Both of the latter examples are indeed parts of larger sentences, as can be seen from the sources (now added). Apr 24, 2022 at 23:12
  • 2
    Note that there's nothing wrong with "Why yawning is contagious". While it is indeed a sentence fragment and not a full sentence, this is common practice for news article titles, and is, in fact, probably what the author intended. (Using "is" twice was definitely an error though.) Apr 25, 2022 at 17:04

The sentence with is repeated appears to be an error. The sentence with was twice is perfectly good, though a little confusing. It reads

What was saleable as far as the freak was concerned was, of course, physical difference, in a form that was both marketable and palatable.

In this sentence as far as the freak was concerned is a parenthetical clause. Without it, it reads

What was saleable ... was, of course, physical difference, in a form that was both marketable and palatable.

which is perfectly well-formed.

You may be confused because the parenthetical clause was not set off with commas - it could have been, but did not have to be - and the second was was followed by another parenthetical phase "of course", which was set off with commas.

  • I'm not sure it's a parenthetical clause. Although grammaticality isn't lost by its exclusion, it is a restrictive clause. Apr 23, 2022 at 23:49
  • 1
    @Acccumulation: mebbe. I'm not going to argue the point.
    – Colin Fine
    Apr 24, 2022 at 9:45
  • Note that restrictive clauses can also be removed to leave a well-formed sentence. Also would make more sense as a restrictive clause because it lacks commas
    – somebody
    Apr 26, 2022 at 2:34

Some of these sentences are simply errors, such as “*Why is yawning is contagious?” If I had to guess, perhaps the writer meant to type, “Why is yawning so contagious,” but accidentally typed si for so and then had it autocorrected to is.

Some of those sentences are correct, however. They have a clause that contains the verb is or was, and that clause is the subject of a sentence whose main verb is also is or was. These don’t make sense if you look only at those sentence fragments in isolation.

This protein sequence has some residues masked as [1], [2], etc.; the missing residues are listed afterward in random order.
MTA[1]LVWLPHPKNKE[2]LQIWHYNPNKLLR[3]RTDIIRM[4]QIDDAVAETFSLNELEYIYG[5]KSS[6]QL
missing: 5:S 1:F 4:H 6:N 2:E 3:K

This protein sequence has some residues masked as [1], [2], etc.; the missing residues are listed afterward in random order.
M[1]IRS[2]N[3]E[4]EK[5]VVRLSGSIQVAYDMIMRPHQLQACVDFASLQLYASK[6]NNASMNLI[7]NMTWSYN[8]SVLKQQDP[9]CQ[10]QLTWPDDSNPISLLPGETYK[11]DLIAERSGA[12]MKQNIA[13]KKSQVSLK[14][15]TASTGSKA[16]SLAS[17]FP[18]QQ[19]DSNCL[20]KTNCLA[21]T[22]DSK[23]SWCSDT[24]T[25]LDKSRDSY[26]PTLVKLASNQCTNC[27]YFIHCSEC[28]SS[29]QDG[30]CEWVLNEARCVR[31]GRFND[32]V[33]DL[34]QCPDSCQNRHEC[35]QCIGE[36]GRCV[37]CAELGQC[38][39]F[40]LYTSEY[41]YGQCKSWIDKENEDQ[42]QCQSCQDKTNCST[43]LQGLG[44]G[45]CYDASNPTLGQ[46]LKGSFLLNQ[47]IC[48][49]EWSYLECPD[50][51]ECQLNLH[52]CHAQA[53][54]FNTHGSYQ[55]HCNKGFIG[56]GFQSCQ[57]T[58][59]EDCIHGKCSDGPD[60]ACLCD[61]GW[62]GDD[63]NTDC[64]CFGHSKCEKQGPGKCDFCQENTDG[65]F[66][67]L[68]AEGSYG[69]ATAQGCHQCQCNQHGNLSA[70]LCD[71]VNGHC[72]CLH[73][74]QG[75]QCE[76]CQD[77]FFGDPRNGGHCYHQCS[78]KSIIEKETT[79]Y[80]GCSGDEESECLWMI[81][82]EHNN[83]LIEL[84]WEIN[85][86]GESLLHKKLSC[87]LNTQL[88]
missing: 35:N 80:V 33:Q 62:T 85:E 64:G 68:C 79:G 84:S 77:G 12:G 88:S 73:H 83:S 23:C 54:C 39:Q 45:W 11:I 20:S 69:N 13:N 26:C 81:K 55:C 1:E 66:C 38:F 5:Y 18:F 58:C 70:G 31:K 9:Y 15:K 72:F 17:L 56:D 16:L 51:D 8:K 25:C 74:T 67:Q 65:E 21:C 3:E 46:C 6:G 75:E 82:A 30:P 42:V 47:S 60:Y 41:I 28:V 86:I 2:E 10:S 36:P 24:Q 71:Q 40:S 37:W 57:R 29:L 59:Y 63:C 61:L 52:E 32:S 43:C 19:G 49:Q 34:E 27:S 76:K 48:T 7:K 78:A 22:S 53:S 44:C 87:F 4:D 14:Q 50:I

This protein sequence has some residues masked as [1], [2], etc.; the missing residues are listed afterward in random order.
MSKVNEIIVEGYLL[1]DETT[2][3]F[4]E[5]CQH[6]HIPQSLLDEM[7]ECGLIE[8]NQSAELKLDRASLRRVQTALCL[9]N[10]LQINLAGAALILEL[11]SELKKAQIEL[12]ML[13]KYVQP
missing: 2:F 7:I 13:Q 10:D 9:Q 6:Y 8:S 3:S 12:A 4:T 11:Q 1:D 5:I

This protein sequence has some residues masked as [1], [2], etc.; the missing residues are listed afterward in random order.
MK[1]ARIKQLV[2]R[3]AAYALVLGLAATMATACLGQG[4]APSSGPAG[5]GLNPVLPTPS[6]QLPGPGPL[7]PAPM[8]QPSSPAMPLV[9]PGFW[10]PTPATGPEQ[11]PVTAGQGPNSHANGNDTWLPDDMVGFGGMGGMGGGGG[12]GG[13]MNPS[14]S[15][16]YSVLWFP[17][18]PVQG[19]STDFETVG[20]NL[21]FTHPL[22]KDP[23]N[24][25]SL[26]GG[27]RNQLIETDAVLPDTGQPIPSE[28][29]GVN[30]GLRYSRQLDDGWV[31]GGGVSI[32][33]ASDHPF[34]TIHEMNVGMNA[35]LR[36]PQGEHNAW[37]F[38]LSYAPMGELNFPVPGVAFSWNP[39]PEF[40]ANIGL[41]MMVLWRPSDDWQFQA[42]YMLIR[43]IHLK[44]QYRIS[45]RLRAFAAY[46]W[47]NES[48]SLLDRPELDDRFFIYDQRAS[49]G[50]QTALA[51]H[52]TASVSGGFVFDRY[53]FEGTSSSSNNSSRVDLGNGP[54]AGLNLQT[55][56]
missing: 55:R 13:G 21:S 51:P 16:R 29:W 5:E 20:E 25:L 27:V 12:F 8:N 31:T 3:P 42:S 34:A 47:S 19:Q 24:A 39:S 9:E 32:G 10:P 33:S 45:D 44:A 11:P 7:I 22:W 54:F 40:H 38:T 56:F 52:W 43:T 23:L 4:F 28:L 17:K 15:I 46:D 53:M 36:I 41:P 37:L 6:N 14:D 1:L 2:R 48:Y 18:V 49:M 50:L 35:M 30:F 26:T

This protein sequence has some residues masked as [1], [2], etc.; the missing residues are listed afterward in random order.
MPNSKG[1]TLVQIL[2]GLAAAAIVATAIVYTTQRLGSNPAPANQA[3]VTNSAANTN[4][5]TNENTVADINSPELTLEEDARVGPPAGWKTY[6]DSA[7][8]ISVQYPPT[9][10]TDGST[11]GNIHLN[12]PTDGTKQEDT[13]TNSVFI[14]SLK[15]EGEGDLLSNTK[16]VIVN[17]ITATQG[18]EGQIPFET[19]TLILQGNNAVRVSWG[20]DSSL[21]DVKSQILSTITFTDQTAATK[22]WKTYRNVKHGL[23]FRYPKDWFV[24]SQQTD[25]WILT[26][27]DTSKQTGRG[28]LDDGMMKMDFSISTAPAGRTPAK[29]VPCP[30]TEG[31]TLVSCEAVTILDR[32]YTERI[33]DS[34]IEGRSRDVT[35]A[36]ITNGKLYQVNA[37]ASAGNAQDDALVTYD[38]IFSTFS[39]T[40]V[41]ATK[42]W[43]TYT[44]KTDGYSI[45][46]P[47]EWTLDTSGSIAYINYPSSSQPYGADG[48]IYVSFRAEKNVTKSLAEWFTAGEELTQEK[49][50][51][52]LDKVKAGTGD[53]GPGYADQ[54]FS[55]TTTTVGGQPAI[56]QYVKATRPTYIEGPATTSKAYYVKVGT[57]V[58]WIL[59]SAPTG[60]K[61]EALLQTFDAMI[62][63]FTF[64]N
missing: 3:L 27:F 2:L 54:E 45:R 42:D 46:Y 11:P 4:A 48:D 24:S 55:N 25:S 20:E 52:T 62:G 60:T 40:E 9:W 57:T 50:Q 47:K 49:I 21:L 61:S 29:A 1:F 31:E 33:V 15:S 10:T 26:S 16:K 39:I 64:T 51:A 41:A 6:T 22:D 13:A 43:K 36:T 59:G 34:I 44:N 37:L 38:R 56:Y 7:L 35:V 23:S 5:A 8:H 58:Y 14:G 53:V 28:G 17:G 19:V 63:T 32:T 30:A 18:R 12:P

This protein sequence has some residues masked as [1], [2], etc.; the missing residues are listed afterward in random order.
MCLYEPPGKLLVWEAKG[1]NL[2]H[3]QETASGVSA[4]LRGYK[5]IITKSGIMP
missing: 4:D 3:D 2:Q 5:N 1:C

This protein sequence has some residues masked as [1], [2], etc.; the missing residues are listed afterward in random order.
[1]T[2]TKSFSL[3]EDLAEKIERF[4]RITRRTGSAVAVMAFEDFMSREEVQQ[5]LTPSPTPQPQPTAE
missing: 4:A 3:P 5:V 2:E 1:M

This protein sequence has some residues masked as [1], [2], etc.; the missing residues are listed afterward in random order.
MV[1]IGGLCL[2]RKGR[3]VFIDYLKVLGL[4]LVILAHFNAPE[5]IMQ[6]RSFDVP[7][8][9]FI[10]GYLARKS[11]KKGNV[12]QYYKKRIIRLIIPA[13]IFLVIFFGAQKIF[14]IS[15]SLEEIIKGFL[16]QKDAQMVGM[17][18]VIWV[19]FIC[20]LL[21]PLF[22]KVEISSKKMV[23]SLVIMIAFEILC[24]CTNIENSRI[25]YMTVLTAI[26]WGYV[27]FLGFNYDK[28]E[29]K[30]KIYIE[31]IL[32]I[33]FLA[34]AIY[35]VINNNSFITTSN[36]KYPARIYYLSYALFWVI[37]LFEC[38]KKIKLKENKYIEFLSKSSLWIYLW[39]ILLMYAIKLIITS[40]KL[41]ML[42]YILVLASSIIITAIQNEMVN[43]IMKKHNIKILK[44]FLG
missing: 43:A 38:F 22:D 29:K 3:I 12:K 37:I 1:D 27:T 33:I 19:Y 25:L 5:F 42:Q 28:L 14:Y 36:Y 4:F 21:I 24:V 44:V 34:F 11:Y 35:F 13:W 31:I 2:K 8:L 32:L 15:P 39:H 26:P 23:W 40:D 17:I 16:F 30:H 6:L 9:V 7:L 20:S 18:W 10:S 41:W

A simple example of this is the saying, “It is what it is.” The subject is “it,” the main verb is “is,” and the direct object is the noun clause “what it is.”

Let’s take a look at one of the fragments you provide a link to:

What was saleable as far as the freak was concerned was, of course, physical difference, in a form that was both marketable and palatable.

This is a complex sentence (in that it has several subordinate clauses with their own subjects and verbs). This is common in academic writing. To break this down:

  • The subject of the sentence is “What was saleable.”
  • The main verb of the sentence is “was.”
  • The direct object of the main verb is “physical difference.”
  • There is a clause modifying the adjective “saleable” to “saleable as far as the freak was concerned.” (That is, it’s the so-called freak who is selling.)
  • The adverbial phrase “of course” modifies the main verb.
  • There is another modifier to the noun “difference,” specifying that it is difference in a particular form.
  • Finally, there is a restrictive subordinate clause specifying that the form is “a form that was both marketable and palatable.”

In short, was can appear four times in the sentence because it appears in the main clause as well as in subordinate clauses. Each time, it has a different subject.


They're either mistakes, or else part of longer sentences where the grammar would be meaningful. Seems likely though that they're just typos. Newspapers have subeditors whose job is to pick out mistakes like this, but they're only human, sometimes errors get through. If you posted the entire sentences, rather than fragments, you'd get a better, more accurate opinion, but from what is here, they're simply incorrect.

If you could post the full sentences, a sentence either side might help as well, or even the entire paragraph. Sometimes people will break laws of grammar to make a joke or a point, or for stylistic reasons.